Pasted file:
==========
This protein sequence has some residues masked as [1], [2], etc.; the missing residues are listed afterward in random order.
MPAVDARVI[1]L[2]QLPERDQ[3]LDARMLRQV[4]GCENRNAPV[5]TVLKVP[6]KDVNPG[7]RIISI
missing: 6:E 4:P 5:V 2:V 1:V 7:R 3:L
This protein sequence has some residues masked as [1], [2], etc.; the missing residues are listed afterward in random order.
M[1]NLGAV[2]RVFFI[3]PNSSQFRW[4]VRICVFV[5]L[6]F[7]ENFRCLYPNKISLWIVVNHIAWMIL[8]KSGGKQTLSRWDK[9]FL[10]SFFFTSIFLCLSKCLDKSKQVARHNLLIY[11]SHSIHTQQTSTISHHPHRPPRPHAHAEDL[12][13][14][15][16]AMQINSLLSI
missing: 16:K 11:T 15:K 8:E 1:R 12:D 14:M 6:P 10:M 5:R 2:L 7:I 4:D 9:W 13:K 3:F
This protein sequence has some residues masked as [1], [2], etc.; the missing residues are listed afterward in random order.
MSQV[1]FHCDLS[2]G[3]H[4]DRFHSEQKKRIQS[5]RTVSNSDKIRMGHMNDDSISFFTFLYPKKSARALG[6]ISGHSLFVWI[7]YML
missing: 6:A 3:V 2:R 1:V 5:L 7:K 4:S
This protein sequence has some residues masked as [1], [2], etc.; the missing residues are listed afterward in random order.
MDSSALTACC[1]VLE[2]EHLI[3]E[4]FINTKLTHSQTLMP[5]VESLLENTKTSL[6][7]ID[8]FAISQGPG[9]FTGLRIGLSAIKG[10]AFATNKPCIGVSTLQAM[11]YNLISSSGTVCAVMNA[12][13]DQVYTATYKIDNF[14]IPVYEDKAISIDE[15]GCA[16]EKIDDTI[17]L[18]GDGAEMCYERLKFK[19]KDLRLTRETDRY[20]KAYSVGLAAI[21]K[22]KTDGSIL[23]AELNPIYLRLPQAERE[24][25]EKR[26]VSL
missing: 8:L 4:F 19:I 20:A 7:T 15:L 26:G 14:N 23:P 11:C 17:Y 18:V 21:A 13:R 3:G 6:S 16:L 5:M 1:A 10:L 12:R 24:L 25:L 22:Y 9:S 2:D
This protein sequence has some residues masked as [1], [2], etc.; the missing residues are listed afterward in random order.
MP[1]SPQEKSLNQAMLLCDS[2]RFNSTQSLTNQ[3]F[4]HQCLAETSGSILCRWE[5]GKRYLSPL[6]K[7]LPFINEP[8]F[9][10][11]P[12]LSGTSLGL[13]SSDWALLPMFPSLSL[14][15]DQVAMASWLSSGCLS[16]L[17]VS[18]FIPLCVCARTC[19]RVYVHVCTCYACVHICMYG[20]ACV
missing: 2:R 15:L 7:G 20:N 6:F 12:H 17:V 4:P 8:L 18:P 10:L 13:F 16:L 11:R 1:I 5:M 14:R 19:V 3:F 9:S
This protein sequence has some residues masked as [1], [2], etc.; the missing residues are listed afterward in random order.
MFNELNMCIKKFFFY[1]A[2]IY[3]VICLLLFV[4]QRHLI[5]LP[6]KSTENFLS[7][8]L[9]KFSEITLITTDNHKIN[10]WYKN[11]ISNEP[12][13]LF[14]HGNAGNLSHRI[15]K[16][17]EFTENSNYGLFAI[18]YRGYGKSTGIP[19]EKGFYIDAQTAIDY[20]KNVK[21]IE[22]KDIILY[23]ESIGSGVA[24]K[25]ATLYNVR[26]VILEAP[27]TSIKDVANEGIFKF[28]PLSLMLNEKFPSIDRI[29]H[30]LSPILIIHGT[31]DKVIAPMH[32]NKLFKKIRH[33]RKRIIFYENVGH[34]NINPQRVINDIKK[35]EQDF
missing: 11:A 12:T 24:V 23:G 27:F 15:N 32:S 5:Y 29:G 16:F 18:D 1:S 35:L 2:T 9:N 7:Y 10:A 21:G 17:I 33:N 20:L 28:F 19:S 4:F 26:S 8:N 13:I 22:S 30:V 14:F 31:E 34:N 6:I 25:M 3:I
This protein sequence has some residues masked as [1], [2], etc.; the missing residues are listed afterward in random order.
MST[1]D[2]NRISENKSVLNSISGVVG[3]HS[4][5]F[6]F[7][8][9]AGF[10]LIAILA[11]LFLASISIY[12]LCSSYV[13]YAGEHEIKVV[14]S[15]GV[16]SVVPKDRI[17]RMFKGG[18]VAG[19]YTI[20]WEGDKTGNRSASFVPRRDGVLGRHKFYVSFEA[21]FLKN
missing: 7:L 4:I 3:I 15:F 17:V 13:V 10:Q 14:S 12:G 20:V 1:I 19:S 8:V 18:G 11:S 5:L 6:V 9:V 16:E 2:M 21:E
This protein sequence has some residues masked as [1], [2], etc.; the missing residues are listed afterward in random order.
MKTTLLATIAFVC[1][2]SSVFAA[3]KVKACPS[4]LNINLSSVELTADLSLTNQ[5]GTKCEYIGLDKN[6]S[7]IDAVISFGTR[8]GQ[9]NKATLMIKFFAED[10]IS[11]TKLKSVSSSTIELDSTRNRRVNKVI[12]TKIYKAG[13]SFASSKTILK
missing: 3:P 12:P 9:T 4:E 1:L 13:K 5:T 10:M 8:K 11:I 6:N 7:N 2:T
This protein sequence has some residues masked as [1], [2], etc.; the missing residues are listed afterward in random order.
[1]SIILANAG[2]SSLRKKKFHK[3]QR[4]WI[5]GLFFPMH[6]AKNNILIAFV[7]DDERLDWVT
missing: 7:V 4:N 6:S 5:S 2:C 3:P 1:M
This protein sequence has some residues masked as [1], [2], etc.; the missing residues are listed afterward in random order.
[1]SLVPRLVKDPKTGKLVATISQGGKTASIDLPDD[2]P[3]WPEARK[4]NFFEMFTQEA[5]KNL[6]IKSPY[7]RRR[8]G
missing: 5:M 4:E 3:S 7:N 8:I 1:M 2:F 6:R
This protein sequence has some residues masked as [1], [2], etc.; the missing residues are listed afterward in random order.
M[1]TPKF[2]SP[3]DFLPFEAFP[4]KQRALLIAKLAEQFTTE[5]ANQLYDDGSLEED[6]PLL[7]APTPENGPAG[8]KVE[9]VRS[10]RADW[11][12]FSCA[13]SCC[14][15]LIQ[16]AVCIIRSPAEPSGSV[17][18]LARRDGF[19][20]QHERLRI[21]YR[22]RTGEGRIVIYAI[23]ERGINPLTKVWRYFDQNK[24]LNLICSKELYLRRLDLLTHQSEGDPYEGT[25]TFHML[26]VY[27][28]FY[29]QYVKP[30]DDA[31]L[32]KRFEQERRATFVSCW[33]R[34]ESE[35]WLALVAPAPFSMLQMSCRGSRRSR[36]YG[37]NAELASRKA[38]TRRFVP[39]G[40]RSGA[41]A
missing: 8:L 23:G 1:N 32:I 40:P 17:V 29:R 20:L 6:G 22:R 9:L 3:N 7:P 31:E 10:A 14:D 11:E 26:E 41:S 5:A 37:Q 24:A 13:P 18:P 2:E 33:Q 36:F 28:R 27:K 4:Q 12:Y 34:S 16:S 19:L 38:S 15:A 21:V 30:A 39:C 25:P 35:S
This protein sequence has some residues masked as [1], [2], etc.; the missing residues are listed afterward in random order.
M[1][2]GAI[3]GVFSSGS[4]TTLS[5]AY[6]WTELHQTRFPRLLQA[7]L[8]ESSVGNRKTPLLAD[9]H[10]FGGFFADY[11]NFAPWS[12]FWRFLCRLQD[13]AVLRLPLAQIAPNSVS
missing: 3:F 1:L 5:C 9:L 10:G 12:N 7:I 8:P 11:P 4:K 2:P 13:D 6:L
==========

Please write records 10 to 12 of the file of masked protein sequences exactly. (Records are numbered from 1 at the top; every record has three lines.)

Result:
This protein sequence has some residues masked as [1], [2], etc.; the missing residues are listed afterward in random order.
[1]SLVPRLVKDPKTGKLVATISQGGKTASIDLPDD[2]P[3]WPEARK[4]NFFEMFTQEA[5]KNL[6]IKSPY[7]RRR[8]G
missing: 5:M 4:E 3:S 7:N 8:I 1:M 2:F 6:R
This protein sequence has some residues masked as [1], [2], etc.; the missing residues are listed afterward in random order.
M[1]TPKF[2]SP[3]DFLPFEAFP[4]KQRALLIAKLAEQFTTE[5]ANQLYDDGSLEED[6]PLL[7]APTPENGPAG[8]KVE[9]VRS[10]RADW[11][12]FSCA[13]SCC[14][15]LIQ[16]AVCIIRSPAEPSGSV[17][18]LARRDGF[19][20]QHERLRI[21]YR[22]RTGEGRIVIYAI[23]ERGINPLTKVWRYFDQNK[24]LNLICSKELYLRRLDLLTHQSEGDPYEGT[25]TFHML[26]VY[27][28]FY[29]QYVKP[30]DDA[31]L[32]KRFEQERRATFVSCW[33]R[34]ESE[35]WLALVAPAPFSMLQMSCRGSRRSR[36]YG[37]NAELASRKA[38]TRRFVP[39]G[40]RSGA[41]A
missing: 8:L 23:G 1:N 32:I 40:P 17:V 29:R 20:L 6:G 22:R 9:L 3:N 7:P 31:E 10:A 14:D 11:E 26:E 41:S 5:A 37:Q 24:A 13:P 18:P 2:E 33:Q 36:F 28:R 27:K 4:Q 12:Y 34:S 16:S 19:L 38:S 15:A 21:V 30:A 39:C 25:P 35:S
This protein sequence has some residues masked as [1], [2], etc.; the missing residues are listed afterward in random order.
M[1][2]GAI[3]GVFSSGS[4]TTLS[5]AY[6]WTELHQTRFPRLLQA[7]L[8]ESSVGNRKTPLLAD[9]H[10]FGGFFADY[11]NFAPWS[12]FWRFLCRLQD[13]AVLRLPLAQIAPNSVS
missing: 3:F 1:L 5:C 9:L 10:G 12:N 7:I 8:P 11:P 4:K 2:P 13:D 6:L